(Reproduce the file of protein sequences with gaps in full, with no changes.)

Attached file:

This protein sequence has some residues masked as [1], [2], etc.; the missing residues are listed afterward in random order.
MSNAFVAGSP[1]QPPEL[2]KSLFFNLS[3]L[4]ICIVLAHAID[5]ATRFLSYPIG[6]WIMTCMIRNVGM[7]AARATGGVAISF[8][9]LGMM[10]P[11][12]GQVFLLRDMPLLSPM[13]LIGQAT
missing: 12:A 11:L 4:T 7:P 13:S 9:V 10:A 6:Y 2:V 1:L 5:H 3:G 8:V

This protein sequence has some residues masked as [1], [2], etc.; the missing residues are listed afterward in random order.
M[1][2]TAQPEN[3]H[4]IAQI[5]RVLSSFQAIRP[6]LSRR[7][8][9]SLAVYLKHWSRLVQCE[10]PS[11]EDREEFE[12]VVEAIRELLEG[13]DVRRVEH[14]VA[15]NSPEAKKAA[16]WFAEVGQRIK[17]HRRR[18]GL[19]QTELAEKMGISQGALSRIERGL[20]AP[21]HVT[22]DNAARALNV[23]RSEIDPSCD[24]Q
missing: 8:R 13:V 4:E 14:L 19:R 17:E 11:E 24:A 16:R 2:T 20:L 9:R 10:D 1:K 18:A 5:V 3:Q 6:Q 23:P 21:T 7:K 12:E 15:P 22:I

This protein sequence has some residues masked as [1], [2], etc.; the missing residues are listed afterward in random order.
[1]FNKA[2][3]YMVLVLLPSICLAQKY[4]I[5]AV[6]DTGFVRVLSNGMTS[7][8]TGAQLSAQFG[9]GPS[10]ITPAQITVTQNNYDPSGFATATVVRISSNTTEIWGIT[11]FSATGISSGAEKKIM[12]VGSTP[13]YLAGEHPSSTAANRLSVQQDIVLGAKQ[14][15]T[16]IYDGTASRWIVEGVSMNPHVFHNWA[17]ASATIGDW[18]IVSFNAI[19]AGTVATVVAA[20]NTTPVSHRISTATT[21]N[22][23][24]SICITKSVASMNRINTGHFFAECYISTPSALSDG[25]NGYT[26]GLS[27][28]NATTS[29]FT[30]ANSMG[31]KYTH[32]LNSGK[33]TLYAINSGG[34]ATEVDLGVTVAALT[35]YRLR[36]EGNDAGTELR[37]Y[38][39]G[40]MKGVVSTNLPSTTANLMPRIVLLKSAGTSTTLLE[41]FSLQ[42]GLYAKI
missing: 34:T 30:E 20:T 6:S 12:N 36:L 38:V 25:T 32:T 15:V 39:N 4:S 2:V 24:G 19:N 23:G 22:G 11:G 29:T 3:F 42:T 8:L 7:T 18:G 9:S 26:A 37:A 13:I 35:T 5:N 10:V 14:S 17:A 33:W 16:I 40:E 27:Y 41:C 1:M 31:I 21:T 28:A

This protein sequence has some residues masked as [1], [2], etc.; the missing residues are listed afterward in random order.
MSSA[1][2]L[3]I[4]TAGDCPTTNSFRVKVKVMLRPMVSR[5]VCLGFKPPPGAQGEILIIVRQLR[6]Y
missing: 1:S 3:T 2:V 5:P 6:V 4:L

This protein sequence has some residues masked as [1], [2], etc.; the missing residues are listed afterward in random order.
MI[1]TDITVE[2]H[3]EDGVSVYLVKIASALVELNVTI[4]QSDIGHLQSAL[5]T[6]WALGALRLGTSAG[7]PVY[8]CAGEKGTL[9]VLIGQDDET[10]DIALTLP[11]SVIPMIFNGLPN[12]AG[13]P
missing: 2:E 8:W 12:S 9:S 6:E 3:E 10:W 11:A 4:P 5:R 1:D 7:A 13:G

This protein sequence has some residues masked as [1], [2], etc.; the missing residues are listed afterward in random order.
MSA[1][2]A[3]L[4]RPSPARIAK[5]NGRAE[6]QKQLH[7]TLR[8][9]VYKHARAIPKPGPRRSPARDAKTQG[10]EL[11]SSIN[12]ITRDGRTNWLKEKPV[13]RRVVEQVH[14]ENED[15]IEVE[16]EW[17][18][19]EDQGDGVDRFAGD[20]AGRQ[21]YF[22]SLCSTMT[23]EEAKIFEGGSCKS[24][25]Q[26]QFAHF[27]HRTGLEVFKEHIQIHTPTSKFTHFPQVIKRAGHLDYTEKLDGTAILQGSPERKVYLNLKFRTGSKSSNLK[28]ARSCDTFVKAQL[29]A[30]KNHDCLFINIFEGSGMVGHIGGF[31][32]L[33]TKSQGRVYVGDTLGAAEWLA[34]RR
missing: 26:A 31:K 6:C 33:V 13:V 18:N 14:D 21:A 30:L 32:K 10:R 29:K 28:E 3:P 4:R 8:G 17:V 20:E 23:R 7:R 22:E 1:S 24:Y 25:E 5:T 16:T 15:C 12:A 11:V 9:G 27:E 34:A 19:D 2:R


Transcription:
This protein sequence has some residues masked as [1], [2], etc.; the missing residues are listed afterward in random order.
MSNAFVAGSP[1]QPPEL[2]KSLFFNLS[3]L[4]ICIVLAHAID[5]ATRFLSYPIG[6]WIMTCMIRNVGM[7]AARATGGVAISF[8][9]LGMM[10]P[11][12]GQVFLLRDMPLLSPM[13]LIGQAT
missing: 12:A 11:L 4:T 7:P 13:S 9:V 10:A 6:Y 2:V 1:L 5:H 3:G 8:V

This protein sequence has some residues masked as [1], [2], etc.; the missing residues are listed afterward in random order.
M[1][2]TAQPEN[3]H[4]IAQI[5]RVLSSFQAIRP[6]LSRR[7][8][9]SLAVYLKHWSRLVQCE[10]PS[11]EDREEFE[12]VVEAIRELLEG[13]DVRRVEH[14]VA[15]NSPEAKKAA[16]WFAEVGQRIK[17]HRRR[18]GL[19]QTELAEKMGISQGALSRIERGL[20]AP[21]HVT[22]DNAARALNV[23]RSEIDPSCD[24]Q
missing: 8:R 13:V 4:E 14:L 19:R 17:E 11:E 24:A 16:R 2:T 20:L 9:R 10:D 1:K 18:A 5:V 3:Q 6:Q 23:P 21:T 7:K 12:E 15:P 22:I

This protein sequence has some residues masked as [1], [2], etc.; the missing residues are listed afterward in random order.
[1]FNKA[2][3]YMVLVLLPSICLAQKY[4]I[5]AV[6]DTGFVRVLSNGMTS[7][8]TGAQLSAQFG[9]GPS[10]ITPAQITVTQNNYDPSGFATATVVRISSNTTEIWGIT[11]FSATGISSGAEKKIM[12]VGSTP[13]YLAGEHPSSTAANRLSVQQDIVLGAKQ[14][15]T[16]IYDGTASRWIVEGVSMNPHVFHNWA[17]ASATIGDW[18]IVSFNAI[19]AGTVATVVAA[20]NTTPVSHRISTATT[21]N[22][23][24]SICITKSVASMNRINTGHFFAECYISTPSALSDG[25]NGYT[26]GLS[27][28]NATTS[29]FT[30]ANSMG[31]KYTH[32]LNSGK[33]TLYAINSGG[34]ATEVDLGVTVAALT[35]YRLR[36]EGNDAGTELR[37]Y[38][39]G[40]MKGVVSTNLPSTTANLMPRIVLLKSAGTSTTLLE[41]FSLQ[42]GLYAKI
missing: 34:T 30:E 20:T 6:S 12:N 36:L 38:V 25:T 32:T 15:V 39:N 4:S 2:V 24:G 19:N 23:G 22:G 11:G 29:T 3:F 42:T 8:L 7:T 18:G 9:S 26:A 37:A 13:I 35:T 5:N 10:V 14:S 17:A 33:W 16:I 40:E 27:Y 41:C 1:M 31:I 21:T 28:A

This protein sequence has some residues masked as [1], [2], etc.; the missing residues are listed afterward in random order.
MSSA[1][2]L[3]I[4]TAGDCPTTNSFRVKVKVMLRPMVSR[5]VCLGFKPPPGAQGEILIIVRQLR[6]Y
missing: 1:S 3:T 2:V 5:P 6:V 4:L

This protein sequence has some residues masked as [1], [2], etc.; the missing residues are listed afterward in random order.
MI[1]TDITVE[2]H[3]EDGVSVYLVKIASALVELNVTI[4]QSDIGHLQSAL[5]T[6]WALGALRLGTSAG[7]PVY[8]CAGEKGTL[9]VLIGQDDET[10]DIALTLP[11]SVIPMIFNGLPN[12]AG[13]P
missing: 2:E 8:W 12:S 9:S 6:E 3:E 10:W 11:A 4:P 5:R 1:D 7:A 13:G

This protein sequence has some residues masked as [1], [2], etc.; the missing residues are listed afterward in random order.
MSA[1][2]A[3]L[4]RPSPARIAK[5]NGRAE[6]QKQLH[7]TLR[8][9]VYKHARAIPKPGPRRSPARDAKTQG[10]EL[11]SSIN[12]ITRDGRTNWLKEKPV[13]RRVVEQVH[14]ENED[15]IEVE[16]EW[17][18][19]EDQGDGVDRFAGD[20]AGRQ[21]YF[22]SLCSTMT[23]EEAKIFEGGSCKS[24][25]Q[26]QFAHF[27]HRTGLEVFKEHIQIHTPTSKFTHFPQVIKRAGHLDYTEKLDGTAILQGSPERKVYLNLKFRTGSKSSNLK[28]ARSCDTFVKAQL[29]A[30]KNHDCLFINIFEGSGMVGHIGGF[31][32]L[33]TKSQGRVYVGDTLGAAEWLA[34]RR
missing: 26:A 31:K 6:C 33:V 13:V 18:N 14:D 21:A 30:L 32:K 10:R 29:K 28:E 3:P 4:R 8:G 17:V 20:E 23:R 7:R 22:E 1:S 24:Y 25:E 5:T 16:T 15:C 12:A 11:V 9:G 27:E 34:A 19:D 2:R